Thursday, August 12, 2010

Renouncing Religion

There’s been a lot of talk lately about renouncing religion. It started about a week ago when author Anne Rice went on Facebook and renounced her association with Christianity.

In the name of Christ, I refuse to be anti-gay. I refuse to be anti-feminist. I refuse to be anti-artificial birth control. I refuse to be anti-Democrat. I refuse to be anti-secular humanism. I refuse to be anti-science. I refuse to be anti-life. In the name of …Christ, I quit Christianity and being Christian. Amen – Anne Rice

I must say that while I applaud Ms Rice for standing up and saying this, I’ve never experienced life in a church that is anything like what she describes. Growing up my church welcomed all comers. We accepted the broken, those struggling with the societal norms of sexuality, were home to several feminists, advocated for the use of condoms and the pill, never asked or suggested who people should vote for, and one year my Sunday-school teacher was a micro-biologist.

I first learned the term “legalism” in high-school. I was stunned! Stunned that someone could take the words of Jesus and twist them into something so rigid and ugly. I was even more stunned that some people could so completely ignore the words of Jesus and base a so called Christian worldview on modern teachers who were clearly manipulating religion for their own gain.

In 1987, televangelist Jim Baker was sentenced to prison for tax evasion and his marriage collapsed as a result of the same kinds of sin that people in my church were completely open about. Baker’s disgrace, and revelations that his wife was addicted to prescription drugs, came only a few years after our own pastor had confessed of a similar sin. My heart went out to the Bakers but I prayed even more for those who so viciously attacked them. I couldn’t help but ask “What kind of God would stand for this?”

I was recently asked if I was a man of precept or a man of principle. There must have a been a blank look on my face because my interrogator went on to clarify that a man of precept follows the rules while a man of principle interprets them and adapts along with the situation. With that clarification in mind I had to say that I definitely like to think of myself as a man of principle and I think Jesus was too. But that doesn’t mean you can throw out the precepts, they are there for a reason, you just need to get at the principle that informed them in the first place so that you can make an intelligent judgement.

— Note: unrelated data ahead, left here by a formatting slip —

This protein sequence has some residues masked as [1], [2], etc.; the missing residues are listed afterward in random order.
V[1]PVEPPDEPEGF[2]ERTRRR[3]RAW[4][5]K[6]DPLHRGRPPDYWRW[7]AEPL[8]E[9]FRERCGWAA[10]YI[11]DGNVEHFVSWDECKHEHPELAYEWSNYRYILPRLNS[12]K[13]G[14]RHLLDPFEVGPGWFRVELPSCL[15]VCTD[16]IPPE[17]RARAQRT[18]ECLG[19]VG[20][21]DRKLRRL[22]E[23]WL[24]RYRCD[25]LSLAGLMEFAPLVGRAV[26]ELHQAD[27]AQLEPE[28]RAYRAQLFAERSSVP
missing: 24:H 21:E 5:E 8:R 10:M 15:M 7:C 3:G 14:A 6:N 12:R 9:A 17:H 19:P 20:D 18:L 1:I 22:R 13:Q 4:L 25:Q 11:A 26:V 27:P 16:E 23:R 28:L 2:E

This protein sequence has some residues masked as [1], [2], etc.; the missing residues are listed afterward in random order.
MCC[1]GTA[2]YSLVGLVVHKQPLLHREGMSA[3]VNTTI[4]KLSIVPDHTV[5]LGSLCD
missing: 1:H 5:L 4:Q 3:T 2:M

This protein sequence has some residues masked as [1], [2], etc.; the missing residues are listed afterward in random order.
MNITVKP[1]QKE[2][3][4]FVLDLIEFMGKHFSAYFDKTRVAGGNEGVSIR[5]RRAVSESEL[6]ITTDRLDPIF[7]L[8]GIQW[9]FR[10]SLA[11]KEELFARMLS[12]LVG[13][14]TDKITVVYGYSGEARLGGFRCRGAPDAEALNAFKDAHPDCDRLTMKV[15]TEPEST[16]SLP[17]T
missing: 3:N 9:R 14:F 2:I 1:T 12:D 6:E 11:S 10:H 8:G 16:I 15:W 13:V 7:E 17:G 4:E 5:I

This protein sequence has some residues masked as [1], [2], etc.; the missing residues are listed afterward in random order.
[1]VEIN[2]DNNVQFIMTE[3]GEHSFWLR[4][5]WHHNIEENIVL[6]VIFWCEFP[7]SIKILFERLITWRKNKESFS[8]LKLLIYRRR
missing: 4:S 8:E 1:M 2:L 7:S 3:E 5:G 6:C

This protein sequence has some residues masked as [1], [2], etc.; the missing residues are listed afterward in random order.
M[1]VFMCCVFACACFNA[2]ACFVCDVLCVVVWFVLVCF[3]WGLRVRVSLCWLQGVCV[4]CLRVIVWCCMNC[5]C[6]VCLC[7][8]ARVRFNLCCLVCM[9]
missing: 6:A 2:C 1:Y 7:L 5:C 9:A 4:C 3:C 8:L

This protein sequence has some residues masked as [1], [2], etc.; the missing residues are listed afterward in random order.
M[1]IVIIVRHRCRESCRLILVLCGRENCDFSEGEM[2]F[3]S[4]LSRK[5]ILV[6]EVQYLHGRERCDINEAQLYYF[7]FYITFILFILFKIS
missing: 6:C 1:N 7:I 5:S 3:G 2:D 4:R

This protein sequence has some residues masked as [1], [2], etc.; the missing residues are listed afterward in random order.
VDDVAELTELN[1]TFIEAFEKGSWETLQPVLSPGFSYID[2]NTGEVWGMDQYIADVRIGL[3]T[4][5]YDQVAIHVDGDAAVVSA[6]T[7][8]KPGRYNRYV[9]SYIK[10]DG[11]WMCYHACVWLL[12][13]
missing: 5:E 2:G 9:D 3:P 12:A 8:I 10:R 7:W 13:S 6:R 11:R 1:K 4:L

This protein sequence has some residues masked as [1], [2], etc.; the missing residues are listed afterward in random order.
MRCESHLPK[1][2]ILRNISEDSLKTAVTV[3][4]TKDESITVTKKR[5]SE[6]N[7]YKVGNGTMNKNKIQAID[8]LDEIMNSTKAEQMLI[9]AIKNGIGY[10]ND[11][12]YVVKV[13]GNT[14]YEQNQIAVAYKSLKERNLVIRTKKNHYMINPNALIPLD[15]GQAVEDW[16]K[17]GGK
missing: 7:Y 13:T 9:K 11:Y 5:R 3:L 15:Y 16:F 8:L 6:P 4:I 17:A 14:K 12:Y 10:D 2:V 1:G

Getting at the principle behind the precepts is what Jesus was doing in the Sermon on the Mount and it’s what he meant when he said he had come to fulfill the law. Starting in verse 21 of Matthew chapter 5, Jesus gives six clarifications of some very popular precepts. He starts by stating the precept, “you have heard it said” and then giving the principle, “but I say to you”. In every case the principle both frees his audience from a rigid interpretation of a popular precept and guides them deeper and closer to the heart of God; don’t murder becomes guard against anger, don’t commit adultery becomes be careful of lust, etc.

So to Anne Rice and all those who are struggling with legalism let me take a stab at some of the precepts you may find so offensive and point to the heart of God.

- You have heard it said; the church is anti-gay, but I say to you; expressions of sexuality are private and those who may not fit your definition of normal are still your neighbour and deserving of love and respect. (Matthew 22:37-40)
- You have heard it said; the church is anti-feminist, but I say to you; women are a vital part of your community and just as capable as men of leadership. (Judges 4:4-5)